A Bad Economy Can Save You Money With Smart Home Remodeling

by Hank Coleman

This is a guest post from Jennifer Kardish who is a communications coordinator at Cheap Kitchen Cabinets. To find out how to guest post on Own The Dollar, check out our guest posting guidelines.

A home remodel will require you to put up some major cash, which is why most people won’t even consider it in a recession, when budgeting is a necessity.  However, some targeted renovations can make a big difference in your asking price when you are ready to sell your house (and in the mean time, you can enjoy them).  You just need to do some homework to figure out what will give you the most bang for your buck.  And taking advantage of our economic downturn can help you save big.

Kitchens and bathrooms tend to show the most return on investment, but the cost of remodeling these fundamental rooms can skyrocket out of control, especially if you don’t know what you’re doing or what you really want.  So to start, you may want to engage the services of a contractor.  I know what you’re thinking.  “Whoa!  Contractors are expensive!”  Not necessarily true.  You are lucky to be seeking labor in a time when many service people (especially those related to real estate) are desperate to work.  If you get referrals and field several bids, you are sure to find someone reliable and inexpensive to offer advice on what is realistic for your budget, and what will pay off in the long run.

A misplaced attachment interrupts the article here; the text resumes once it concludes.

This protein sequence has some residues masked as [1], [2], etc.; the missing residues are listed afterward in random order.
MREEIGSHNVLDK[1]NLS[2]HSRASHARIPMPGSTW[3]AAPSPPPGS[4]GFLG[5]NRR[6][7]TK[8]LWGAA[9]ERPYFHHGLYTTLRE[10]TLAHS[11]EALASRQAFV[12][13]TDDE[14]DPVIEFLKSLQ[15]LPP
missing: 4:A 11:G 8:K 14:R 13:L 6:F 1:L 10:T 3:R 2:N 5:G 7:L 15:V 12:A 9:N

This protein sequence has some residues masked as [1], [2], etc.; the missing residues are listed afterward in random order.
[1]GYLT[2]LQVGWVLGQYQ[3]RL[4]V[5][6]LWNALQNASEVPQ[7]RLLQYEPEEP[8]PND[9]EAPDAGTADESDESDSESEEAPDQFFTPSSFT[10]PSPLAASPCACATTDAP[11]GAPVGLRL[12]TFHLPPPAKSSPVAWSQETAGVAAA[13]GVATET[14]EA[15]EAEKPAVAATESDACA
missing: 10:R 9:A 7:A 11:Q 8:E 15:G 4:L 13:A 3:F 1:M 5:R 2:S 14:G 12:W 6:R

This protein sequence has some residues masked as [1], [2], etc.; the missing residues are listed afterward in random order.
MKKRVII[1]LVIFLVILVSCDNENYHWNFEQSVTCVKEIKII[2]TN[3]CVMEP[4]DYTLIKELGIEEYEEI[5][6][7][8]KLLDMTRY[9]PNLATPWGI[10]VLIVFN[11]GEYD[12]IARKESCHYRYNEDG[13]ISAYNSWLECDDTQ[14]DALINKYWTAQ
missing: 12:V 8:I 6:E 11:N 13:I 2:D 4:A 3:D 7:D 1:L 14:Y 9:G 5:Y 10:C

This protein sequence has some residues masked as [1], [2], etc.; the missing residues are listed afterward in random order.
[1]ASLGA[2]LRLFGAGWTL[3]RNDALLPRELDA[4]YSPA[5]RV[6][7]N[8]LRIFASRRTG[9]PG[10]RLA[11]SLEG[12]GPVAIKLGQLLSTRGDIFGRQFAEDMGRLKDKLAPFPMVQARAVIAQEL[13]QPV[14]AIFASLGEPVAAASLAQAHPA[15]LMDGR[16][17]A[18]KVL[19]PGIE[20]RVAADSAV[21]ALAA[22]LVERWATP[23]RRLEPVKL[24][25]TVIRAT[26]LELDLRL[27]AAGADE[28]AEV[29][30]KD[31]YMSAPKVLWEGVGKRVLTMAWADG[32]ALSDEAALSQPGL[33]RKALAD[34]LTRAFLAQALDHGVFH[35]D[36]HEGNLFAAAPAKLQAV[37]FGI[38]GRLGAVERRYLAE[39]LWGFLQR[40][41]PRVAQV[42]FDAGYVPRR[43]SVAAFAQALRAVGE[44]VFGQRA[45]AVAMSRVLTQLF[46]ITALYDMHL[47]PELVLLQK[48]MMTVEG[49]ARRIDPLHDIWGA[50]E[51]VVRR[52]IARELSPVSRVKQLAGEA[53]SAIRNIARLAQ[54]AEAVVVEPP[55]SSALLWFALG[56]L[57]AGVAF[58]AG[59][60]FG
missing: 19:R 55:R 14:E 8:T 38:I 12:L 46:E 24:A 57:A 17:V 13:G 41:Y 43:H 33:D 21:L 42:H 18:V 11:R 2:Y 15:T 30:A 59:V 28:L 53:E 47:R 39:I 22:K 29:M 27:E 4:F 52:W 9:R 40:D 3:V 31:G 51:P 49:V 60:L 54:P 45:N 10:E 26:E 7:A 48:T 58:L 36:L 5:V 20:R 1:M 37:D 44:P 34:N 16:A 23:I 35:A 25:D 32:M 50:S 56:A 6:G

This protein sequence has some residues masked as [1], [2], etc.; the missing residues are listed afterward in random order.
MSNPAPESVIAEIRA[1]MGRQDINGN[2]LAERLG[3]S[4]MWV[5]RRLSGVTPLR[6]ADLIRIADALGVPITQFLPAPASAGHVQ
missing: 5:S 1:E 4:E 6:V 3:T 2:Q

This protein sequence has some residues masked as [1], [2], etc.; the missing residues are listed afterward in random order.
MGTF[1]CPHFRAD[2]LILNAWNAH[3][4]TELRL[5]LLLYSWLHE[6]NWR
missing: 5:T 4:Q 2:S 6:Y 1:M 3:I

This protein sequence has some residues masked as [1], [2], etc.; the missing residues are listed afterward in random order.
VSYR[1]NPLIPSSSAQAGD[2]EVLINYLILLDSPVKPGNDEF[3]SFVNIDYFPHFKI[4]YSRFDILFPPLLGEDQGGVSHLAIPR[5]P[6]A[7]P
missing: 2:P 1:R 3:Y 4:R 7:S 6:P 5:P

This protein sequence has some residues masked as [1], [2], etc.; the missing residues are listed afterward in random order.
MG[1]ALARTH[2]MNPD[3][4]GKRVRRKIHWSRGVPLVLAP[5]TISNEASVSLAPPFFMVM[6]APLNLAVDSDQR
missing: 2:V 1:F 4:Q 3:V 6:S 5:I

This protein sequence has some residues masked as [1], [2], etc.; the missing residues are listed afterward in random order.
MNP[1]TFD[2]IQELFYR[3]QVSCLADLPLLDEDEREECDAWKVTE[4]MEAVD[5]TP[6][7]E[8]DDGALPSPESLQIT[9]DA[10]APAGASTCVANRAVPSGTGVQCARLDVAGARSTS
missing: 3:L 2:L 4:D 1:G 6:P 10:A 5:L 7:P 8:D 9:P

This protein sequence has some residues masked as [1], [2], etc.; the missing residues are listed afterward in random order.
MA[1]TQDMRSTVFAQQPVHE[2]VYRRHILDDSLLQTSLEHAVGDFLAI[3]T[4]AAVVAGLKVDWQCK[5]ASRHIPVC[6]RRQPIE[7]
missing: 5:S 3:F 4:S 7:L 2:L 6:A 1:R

Now, it’s tempting to gut your house and start from scratch, but this is a huge mistake.  Unless you live in the projects, it can’t be all bad.  Chances are you can save your cabinets (go for paint or new veneers to update them for less cost) and put in a new countertop.  If you like granite, skip the uber-expensive slab and instead opt for budget friendly tiles that fit together almost seamlessly.  Even better, get ceramic tile that you can install yourself for free!  If you must replace, at least consider saving the planet (along with some cash) by using recycled or reclaimed products.  From cabinets to flooring to a glass-tile backsplash, you can save big (and do the Earth a favor) by getting refurbished products.

If you’re replacing appliances and fixtures, get ones that are environmentally friendly.  You can offset the initial (and jarring) cost of energy-star appliances and low-flow toilets by taking advantage of sales (which seem to pop up on a weekly basis as merchants try to boost business), rebates offered by utility companies, and government incentives like tax deductions.  You will also reap the benefits of lower monthly bills since these items use less water and power.

As for the rest of the house, a fresh coat of paint, some new (or reclaimed) flooring, and a little organization (especially in your storage spaces) can go a long way towards making your house more functional and aesthetically pleasing, so don’t blow your whole budget on remodeling the bedrooms.  And keep in mind that if you live in the house for very long after renovations, you’ll likely have to make allowances for paint and flooring when you sell, so don’t expect to get cash back for those expenditures. They are mainly for your own enjoyment and the next owner will want to replace them.

While remodeling can get pricey if you don’t pay attention, there are certainly ways to save on both materials and labor, so don’t hesitate to shop around, haggle, or walk away to get a better price.  If you allow yourself time to do research and you’re willing to play on the fact that many businesses are suffering (don’t worry, if they can’t make at least a little profit, they won’t go through with the sale), you can save a lot of cash.  So do a little legwork, try to tackle some projects on your own, and be smart about which areas you choose to upgrade.  If you do it right, you’ll get back more than you put in.

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